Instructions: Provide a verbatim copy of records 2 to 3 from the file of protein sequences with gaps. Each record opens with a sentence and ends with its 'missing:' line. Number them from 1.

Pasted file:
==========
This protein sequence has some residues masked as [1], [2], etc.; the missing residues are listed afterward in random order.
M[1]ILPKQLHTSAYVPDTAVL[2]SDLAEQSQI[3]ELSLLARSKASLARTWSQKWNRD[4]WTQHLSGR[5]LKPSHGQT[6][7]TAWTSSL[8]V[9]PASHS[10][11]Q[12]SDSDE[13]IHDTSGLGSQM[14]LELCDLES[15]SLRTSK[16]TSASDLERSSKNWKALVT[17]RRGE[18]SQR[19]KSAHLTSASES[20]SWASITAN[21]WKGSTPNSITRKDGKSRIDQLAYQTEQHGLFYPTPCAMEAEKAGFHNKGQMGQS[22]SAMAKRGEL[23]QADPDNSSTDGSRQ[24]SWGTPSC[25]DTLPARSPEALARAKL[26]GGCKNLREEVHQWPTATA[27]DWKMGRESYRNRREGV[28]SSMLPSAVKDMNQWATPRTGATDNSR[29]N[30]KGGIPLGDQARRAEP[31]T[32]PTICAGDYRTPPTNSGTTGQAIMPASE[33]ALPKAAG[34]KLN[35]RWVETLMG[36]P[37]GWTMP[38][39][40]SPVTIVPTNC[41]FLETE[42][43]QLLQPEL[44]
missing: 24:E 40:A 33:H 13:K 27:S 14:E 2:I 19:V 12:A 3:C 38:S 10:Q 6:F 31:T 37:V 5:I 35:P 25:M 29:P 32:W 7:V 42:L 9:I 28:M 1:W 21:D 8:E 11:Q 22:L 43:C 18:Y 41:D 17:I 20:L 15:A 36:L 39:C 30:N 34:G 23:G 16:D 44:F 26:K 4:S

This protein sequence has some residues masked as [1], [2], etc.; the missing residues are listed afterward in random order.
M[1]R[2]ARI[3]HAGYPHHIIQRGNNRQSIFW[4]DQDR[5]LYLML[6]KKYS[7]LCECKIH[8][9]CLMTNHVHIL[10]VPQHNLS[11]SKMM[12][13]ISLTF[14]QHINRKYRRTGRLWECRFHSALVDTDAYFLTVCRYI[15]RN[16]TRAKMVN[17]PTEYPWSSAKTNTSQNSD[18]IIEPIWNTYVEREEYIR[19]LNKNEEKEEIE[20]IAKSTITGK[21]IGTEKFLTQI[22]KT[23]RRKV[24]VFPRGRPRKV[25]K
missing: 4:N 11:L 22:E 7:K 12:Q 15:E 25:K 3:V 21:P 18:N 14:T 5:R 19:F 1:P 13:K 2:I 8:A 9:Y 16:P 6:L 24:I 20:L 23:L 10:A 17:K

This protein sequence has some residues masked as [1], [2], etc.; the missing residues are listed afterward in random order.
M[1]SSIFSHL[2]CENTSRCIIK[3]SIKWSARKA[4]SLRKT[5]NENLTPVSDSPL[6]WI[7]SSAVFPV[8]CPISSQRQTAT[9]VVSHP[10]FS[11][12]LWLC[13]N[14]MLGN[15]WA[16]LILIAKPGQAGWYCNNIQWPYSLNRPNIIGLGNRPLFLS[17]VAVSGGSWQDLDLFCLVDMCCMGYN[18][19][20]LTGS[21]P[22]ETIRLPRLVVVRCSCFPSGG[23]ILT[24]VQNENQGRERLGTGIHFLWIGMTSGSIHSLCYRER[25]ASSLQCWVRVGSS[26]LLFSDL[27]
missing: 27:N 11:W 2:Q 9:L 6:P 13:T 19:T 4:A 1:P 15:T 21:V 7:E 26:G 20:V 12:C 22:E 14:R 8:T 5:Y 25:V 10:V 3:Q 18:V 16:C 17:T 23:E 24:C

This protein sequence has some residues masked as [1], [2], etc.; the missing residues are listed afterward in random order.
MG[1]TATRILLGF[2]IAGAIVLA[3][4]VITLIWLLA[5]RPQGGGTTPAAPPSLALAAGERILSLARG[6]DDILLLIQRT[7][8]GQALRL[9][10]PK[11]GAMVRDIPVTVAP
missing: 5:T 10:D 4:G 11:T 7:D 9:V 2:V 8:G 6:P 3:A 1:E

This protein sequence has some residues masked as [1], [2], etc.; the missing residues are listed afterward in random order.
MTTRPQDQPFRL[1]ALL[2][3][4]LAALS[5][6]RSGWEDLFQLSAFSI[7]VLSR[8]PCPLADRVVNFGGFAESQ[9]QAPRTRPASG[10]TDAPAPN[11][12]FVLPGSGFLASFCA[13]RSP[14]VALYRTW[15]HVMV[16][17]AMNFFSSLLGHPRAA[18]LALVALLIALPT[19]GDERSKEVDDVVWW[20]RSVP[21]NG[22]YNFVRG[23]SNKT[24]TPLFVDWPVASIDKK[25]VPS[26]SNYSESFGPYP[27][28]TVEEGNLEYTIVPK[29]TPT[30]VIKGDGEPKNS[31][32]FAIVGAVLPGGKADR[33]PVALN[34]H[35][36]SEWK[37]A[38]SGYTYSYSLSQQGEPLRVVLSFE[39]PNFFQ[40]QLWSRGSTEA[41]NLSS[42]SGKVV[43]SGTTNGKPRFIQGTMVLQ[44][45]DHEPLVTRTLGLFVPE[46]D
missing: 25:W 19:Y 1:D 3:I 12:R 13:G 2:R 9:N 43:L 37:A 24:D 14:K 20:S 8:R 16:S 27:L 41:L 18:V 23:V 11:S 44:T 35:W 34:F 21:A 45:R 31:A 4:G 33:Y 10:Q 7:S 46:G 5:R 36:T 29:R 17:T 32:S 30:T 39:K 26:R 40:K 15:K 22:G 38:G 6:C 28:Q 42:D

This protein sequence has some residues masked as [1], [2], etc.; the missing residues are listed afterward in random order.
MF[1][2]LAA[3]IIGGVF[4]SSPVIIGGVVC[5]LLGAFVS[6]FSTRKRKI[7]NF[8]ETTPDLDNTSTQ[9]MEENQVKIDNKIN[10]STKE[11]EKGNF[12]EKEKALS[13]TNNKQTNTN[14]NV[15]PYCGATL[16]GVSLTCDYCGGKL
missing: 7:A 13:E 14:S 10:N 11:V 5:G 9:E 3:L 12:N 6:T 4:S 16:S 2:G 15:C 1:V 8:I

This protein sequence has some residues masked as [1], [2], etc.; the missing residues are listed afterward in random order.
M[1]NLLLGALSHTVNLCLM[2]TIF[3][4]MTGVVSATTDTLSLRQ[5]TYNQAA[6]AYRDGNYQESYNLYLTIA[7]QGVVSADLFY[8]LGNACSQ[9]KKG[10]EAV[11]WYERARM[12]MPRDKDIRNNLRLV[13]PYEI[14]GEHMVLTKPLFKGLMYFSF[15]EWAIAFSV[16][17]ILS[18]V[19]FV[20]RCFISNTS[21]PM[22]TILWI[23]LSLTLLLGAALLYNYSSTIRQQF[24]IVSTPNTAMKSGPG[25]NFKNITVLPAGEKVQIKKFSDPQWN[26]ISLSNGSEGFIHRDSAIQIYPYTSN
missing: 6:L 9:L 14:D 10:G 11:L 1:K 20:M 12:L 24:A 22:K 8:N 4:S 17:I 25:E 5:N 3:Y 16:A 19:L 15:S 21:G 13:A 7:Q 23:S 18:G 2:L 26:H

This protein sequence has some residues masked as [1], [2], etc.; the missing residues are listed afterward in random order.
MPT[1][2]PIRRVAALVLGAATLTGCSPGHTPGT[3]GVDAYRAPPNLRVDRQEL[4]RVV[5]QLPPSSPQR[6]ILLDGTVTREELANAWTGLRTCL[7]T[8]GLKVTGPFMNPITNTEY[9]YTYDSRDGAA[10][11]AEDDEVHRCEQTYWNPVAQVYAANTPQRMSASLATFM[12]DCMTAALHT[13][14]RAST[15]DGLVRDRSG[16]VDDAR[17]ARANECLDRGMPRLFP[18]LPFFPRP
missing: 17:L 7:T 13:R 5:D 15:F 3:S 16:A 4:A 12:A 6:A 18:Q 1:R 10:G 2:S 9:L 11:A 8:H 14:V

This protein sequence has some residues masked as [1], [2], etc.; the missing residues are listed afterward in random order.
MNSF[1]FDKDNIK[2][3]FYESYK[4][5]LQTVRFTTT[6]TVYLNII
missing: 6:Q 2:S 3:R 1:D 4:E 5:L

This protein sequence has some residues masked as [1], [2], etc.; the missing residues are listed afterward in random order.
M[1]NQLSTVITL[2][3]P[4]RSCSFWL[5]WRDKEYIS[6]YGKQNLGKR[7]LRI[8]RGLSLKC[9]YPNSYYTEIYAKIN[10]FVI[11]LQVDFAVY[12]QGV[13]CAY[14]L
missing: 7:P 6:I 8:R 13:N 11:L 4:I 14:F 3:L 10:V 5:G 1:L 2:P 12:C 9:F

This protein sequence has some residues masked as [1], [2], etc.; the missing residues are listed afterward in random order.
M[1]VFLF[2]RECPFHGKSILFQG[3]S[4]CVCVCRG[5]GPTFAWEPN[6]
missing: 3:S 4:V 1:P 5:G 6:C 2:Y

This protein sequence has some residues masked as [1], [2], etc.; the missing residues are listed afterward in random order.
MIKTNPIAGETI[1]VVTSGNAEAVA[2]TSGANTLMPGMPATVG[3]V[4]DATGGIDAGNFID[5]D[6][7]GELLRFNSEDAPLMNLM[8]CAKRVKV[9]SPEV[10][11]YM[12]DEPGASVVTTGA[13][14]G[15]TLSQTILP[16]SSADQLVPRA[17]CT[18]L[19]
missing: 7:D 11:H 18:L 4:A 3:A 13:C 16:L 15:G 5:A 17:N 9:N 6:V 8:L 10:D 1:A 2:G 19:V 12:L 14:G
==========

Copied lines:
This protein sequence has some residues masked as [1], [2], etc.; the missing residues are listed afterward in random order.
M[1]R[2]ARI[3]HAGYPHHIIQRGNNRQSIFW[4]DQDR[5]LYLML[6]KKYS[7]LCECKIH[8][9]CLMTNHVHIL[10]VPQHNLS[11]SKMM[12][13]ISLTF[14]QHINRKYRRTGRLWECRFHSALVDTDAYFLTVCRYI[15]RN[16]TRAKMVN[17]PTEYPWSSAKTNTSQNSD[18]IIEPIWNTYVEREEYIR[19]LNKNEEKEEIE[20]IAKSTITGK[21]IGTEKFLTQI[22]KT[23]RRKV[24]VFPRGRPRKV[25]K
missing: 4:N 11:L 22:E 7:K 12:Q 15:E 25:K 3:V 21:P 18:N 14:T 5:R 19:F 1:P 13:K 2:I 8:A 9:Y 16:P 6:L 24:I 20:L 23:L 10:A 17:K

This protein sequence has some residues masked as [1], [2], etc.; the missing residues are listed afterward in random order.
M[1]SSIFSHL[2]CENTSRCIIK[3]SIKWSARKA[4]SLRKT[5]NENLTPVSDSPL[6]WI[7]SSAVFPV[8]CPISSQRQTAT[9]VVSHP[10]FS[11][12]LWLC[13]N[14]MLGN[15]WA[16]LILIAKPGQAGWYCNNIQWPYSLNRPNIIGLGNRPLFLS[17]VAVSGGSWQDLDLFCLVDMCCMGYN[18][19][20]LTGS[21]P[22]ETIRLPRLVVVRCSCFPSGG[23]ILT[24]VQNENQGRERLGTGIHFLWIGMTSGSIHSLCYRER[25]ASSLQCWVRVGSS[26]LLFSDL[27]
missing: 27:N 11:W 2:Q 9:L 6:P 13:T 19:T 4:A 1:P 15:T 21:V 7:E 26:G 20:V 12:C 22:E 14:R 8:T 5:Y 25:V 10:V 3:Q 18:V 16:C 17:T 23:E 24:C